Is Recycling Paper Better for the Environment?

roolandBy rooland|October 14, 2022

Yes! recycling paper is better for the environment because a single tonne of recycled paper saves 17 trees, and avoids 2.3 cubic meters of landfilled space, 26,500 liters of water, 4,000 kW of energy, and 1,440 liters of oil.

Paper has a massive impact on the world’s forests as it comes from trees. Yearly, we lose 4.1 million hectares of forests to produce papers and cardboard, most of which get landfilled after a single use.


In this post, we’ll have a look at what is the environmental impact of making paper, what percent of traditional paper products are recyclable, how is paper recycled, what is the environmental impact of recycling paper, and whether the recycled paper is better than new paper production or not. Let’s get started!


What is the Environmental Impact of Making Paper?

The environmental impact of making paper includes deforestation, enormous energy and water usage, air pollution, and waste issues (paper comprises 26% of landfill waste).


Currently, the world produces 420,000,000 tons of paper and cardboard every year, which results in a forest loss of around 4.1 million hectares per year.


On average, a single person uses somewhere between 200 to 250 kilos of paper in the USA, Japan, and Europe. Fortunately, this number differs and is substantially low in India (5 kilos) and some other countries, where it is below 1 kilo.


Here are a few stats that’ll show why the paper is harmful to the environment:

  • A single kilo of paper eats up two to three times its weight in trees.
  • If every person on the planet starts using 200 kilos of paper every year, we’ll lose all the trees.
  • A single A4 sheet requires somewhere between 2 to 13 liters of water depending on the type of mill.
  • Around 55% of global paper production requires newly cut trees.

Is All Paper 100% Recyclable?

No, all paper is not 100% recyclable. The practical maximum paper recovery rate or recyclability rate is around 80%. This is because every time a paper is used, its fibers deteriorate, which makes it impossible to recycle it completely.


Generally, each paper can be recycled five to seven times before it becomes unusable.



How is Paper Recycled?

Before we go into how is paper recycled, let’s list down the recyclable paper products:

  • Copy paper
  • Newspapers and magazines
  • Phone books and notebooks
  • Envelopes
  • Catalogs
  • Receipts


Now, moving towards the paper recycling process. Here’s how paper is recycled:


Paper Collection
The paper collection step involves collecting paper from households and industries such that it doesn’t get contaminated with food waste or chemicals. In case of any such accident, the paper is diverted to landfills as it becomes unusable.


Transportation and Sorting
The next step is paper waste transportation to a material recovery facility (MRF), where it will be sorted into different paper categories because the treatment procedure varies based on the type of paper.


Shredding and Pulping
Once the paper is sorted, it is baled and sent to a paper mill.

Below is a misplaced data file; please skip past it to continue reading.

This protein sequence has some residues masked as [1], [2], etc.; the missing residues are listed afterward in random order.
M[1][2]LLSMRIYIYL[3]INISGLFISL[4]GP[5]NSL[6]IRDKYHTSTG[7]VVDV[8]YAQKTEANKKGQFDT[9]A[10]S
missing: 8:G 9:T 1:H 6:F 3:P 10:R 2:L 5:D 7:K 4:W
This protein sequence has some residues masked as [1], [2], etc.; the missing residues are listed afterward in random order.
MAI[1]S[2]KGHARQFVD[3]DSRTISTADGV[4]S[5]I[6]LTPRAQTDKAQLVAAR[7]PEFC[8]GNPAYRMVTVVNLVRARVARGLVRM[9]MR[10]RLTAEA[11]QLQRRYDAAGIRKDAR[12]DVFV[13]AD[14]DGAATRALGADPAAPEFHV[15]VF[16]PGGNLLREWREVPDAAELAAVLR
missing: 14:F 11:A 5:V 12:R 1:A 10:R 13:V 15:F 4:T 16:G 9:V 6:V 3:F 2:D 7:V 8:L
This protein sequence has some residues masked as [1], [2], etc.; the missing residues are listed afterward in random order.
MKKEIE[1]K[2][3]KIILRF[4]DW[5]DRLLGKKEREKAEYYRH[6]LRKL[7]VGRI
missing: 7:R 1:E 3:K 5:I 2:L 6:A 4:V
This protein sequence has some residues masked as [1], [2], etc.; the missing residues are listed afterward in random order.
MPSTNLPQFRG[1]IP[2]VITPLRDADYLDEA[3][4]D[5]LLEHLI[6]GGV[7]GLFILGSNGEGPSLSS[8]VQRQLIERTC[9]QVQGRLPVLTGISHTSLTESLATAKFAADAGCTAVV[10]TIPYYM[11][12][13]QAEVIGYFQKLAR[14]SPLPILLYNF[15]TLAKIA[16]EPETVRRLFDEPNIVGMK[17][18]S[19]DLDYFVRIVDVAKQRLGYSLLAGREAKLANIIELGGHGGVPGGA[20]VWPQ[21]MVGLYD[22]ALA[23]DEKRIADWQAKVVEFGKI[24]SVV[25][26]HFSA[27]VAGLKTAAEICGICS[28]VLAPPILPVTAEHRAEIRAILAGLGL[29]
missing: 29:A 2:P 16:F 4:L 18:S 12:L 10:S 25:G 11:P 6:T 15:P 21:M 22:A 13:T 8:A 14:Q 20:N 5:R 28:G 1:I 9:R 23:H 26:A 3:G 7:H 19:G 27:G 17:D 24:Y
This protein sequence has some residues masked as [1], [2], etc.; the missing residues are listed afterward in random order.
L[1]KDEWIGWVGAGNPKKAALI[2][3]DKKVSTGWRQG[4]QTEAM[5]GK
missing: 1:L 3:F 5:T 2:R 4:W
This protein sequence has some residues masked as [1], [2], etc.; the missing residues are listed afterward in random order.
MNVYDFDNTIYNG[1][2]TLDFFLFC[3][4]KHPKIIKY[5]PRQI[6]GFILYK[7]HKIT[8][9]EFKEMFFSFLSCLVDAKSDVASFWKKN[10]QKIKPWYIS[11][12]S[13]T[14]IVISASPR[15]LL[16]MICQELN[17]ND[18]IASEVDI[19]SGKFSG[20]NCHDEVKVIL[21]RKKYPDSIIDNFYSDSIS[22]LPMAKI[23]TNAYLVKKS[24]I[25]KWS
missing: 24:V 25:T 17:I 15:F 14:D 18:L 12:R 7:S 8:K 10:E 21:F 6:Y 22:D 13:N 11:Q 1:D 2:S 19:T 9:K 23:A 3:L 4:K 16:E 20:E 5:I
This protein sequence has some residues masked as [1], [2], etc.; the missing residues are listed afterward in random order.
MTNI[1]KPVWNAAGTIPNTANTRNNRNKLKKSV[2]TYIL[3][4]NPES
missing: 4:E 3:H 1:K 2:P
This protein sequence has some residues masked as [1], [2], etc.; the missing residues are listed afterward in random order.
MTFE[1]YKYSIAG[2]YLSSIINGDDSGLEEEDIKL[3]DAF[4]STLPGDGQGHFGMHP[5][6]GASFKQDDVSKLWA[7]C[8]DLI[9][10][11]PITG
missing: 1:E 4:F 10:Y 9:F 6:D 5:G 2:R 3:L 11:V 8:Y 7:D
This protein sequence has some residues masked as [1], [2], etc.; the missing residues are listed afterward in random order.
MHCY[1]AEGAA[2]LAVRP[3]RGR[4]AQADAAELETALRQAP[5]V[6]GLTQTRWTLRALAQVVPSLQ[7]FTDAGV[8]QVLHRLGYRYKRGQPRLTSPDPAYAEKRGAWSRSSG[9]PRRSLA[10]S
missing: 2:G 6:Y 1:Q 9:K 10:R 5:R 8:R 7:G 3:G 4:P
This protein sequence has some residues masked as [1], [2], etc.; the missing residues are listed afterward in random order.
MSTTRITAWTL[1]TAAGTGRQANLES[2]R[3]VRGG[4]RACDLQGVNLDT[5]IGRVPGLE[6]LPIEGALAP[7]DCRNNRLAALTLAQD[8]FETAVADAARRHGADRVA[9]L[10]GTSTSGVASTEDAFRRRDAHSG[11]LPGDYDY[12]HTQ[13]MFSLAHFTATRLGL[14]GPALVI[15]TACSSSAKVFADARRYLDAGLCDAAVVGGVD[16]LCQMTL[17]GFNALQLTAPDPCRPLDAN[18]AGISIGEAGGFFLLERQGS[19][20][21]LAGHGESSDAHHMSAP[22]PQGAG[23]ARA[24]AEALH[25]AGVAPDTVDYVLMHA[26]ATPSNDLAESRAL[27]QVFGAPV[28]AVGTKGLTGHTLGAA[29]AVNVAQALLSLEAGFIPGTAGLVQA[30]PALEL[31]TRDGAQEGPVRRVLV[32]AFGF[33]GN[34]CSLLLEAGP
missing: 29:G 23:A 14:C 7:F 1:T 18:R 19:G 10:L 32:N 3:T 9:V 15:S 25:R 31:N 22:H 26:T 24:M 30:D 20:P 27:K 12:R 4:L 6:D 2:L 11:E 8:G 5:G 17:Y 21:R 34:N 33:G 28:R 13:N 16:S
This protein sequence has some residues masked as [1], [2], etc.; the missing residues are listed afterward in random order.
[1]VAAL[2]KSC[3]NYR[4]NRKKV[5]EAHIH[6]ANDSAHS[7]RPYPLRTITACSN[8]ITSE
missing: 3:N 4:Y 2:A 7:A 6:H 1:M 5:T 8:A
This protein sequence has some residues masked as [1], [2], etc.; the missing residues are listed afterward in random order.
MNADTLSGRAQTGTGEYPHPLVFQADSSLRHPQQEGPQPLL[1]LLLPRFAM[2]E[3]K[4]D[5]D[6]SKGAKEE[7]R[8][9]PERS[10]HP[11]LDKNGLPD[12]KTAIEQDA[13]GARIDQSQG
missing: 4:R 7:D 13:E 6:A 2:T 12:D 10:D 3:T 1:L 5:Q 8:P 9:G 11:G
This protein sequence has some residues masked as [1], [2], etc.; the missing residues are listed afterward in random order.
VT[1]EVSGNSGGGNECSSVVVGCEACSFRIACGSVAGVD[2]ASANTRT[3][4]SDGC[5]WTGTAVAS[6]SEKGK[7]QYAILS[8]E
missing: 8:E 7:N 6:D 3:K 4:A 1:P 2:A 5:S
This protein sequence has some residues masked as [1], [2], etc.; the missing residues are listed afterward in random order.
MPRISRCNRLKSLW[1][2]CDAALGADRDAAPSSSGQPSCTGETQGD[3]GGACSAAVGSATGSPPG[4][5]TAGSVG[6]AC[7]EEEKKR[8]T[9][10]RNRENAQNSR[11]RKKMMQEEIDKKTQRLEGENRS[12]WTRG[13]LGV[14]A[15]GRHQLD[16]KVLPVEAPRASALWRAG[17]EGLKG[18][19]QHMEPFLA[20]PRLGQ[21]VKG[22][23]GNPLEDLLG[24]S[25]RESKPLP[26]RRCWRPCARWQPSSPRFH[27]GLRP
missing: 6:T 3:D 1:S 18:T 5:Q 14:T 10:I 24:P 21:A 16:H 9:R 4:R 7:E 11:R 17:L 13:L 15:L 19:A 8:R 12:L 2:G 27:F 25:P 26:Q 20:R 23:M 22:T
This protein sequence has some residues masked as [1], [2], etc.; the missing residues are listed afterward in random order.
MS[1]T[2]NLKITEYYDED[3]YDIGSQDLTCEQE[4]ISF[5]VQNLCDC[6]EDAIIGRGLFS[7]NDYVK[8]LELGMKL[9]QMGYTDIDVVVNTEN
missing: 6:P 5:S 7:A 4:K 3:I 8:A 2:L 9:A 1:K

Here, it is shredded into smaller pieces and mixed with large amounts of water and chemicals to turn into separate paper fibers. The chemicals generally include hydrogen peroxide, sodium hydroxide, and sodium silicate.
This whole process is termed pulping and the resulting paper fibers are called the pulp.
Next, contaminants, such as staples and tape, are removed.


After pulping, the paper fibers are de-inked by placing them into a large floatation tank filled with chemicals and air bubbles. This step helps to improve the whiteness of the pulp. Sometimes, dyes are added to change the color.


Lastly, the de-inked pulp is passed through large rollers to squeeze out all the water. After this, the dried pulp is passed through heated rollers to turn it into sheets of paper. These paper rolls are sent to various manufacturers to turn them into different paper products.

What is the Environmental Impact of Recycling Paper?

The environmental impact of recycling paper is significantly lower than making new paper because new paper requires new pulp, which comes from trees. Here’s the positive environmental impact of recycling paper:

  • Saves 100% of trees in comparison to the new paper.
  • Utilizes 31% less energy
  • Uses 53% less water
  • Produces 39% less solid waste

Is Recycling Paper Better Than Making New Paper?

Yes, recycling paper is better than making new paper because the latter cause 35% more water pollution and 74% more air pollution than the former.


In addition to less air and water pollution, recycling paper also saves landfill space. A single ton of waste paper takes 3.3 cubic yards, and every year we produce 300 million tons of paper. Given the maximum recycling rate is 80%, we can save 792 million cubic yards of landfill waste.

We hope, by now you would have understood that recycling paper is better for the environment than creating new paper. Sometimes, there might be a bit of compromise in the quality, but it’s usually compensated in the price. It isn’t much to ask in comparison to the need of saving the planet!

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